British scientists announce, 'Covid vaccine will have 12 weeks gap between two doses
British scientists announce, 'Covid vaccine will have 12 weeks gap between two doses"

The initial advice of the British government scientists to give the second dose of the vaccine within 21 days has been revised. These scientists have now talked about the difference between the second dose after the first dose of the vaccine to be 12 weeks. According to media reports, the British government's move is aimed at giving at least the first dose of the Covid vaccine to more and more people. The new suggestion of British scientists has given birth to a new debate as to how much difference should be kept between the two doses of the coronavirus vaccine.

Different arguments and suggestions: WHO has issued a suggestion to have a 4-week gap between 2 doses of coronavirus vaccine. As the World Health Organization believes, this gap can be increased to six weeks only in exceptional circumstances. But the UK's joint committee on vaccination and immunization says that unpublished data shows that it is effective against corona infections even if a 12-week gap between two doses of Oxford-AstraZeneca's vaccine is maintained.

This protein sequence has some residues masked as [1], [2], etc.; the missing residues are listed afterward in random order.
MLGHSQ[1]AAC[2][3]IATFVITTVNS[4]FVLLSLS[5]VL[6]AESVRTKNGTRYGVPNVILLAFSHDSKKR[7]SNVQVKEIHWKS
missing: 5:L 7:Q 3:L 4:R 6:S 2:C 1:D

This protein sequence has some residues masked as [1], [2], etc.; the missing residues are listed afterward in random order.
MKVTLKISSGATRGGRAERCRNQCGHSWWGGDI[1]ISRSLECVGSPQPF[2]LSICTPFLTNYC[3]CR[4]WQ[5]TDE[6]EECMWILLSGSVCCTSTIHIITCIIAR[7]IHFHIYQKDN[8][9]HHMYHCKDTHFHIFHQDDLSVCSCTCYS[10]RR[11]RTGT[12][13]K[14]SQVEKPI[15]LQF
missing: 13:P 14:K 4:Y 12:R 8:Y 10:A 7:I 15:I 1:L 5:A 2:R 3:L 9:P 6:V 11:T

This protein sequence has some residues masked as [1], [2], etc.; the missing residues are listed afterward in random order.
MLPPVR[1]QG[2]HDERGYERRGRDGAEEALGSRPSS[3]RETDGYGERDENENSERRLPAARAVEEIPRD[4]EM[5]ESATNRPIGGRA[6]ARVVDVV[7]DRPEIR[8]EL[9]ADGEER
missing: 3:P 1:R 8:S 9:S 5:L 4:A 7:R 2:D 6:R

Debate about the impact of the vaccine: According to information received, US pharmaceutical company Pfizer has said that it had tested the impact capacity of its vaccine by a gap of 21 days between two doses. If the gap is increased, questions about the impact of the vaccine are raised. It is said that two coronavirus vaccines are being vaccinated to the people of priority groups in the UK. One of them is the Vaccine Pfizer Bioentech while the other is Oxford/AstraZeneca.

The British Medical Association said: "The new policy should be reviewed: It has been revealed that the case can be increased by a maximum of 12 weeks, faster than a maximum of 12 weeks, and a large number of people can be charged with Covid vaccine. The plea behind this is that giving more people the first dose can at least provide immediate protection against the coronavirus to some extent. That's where the British Medical Association has asked Prof. Whitti has written a letter stating that he agrees that people should be vaccinated at the earliest but a review of the new policy is necessary.

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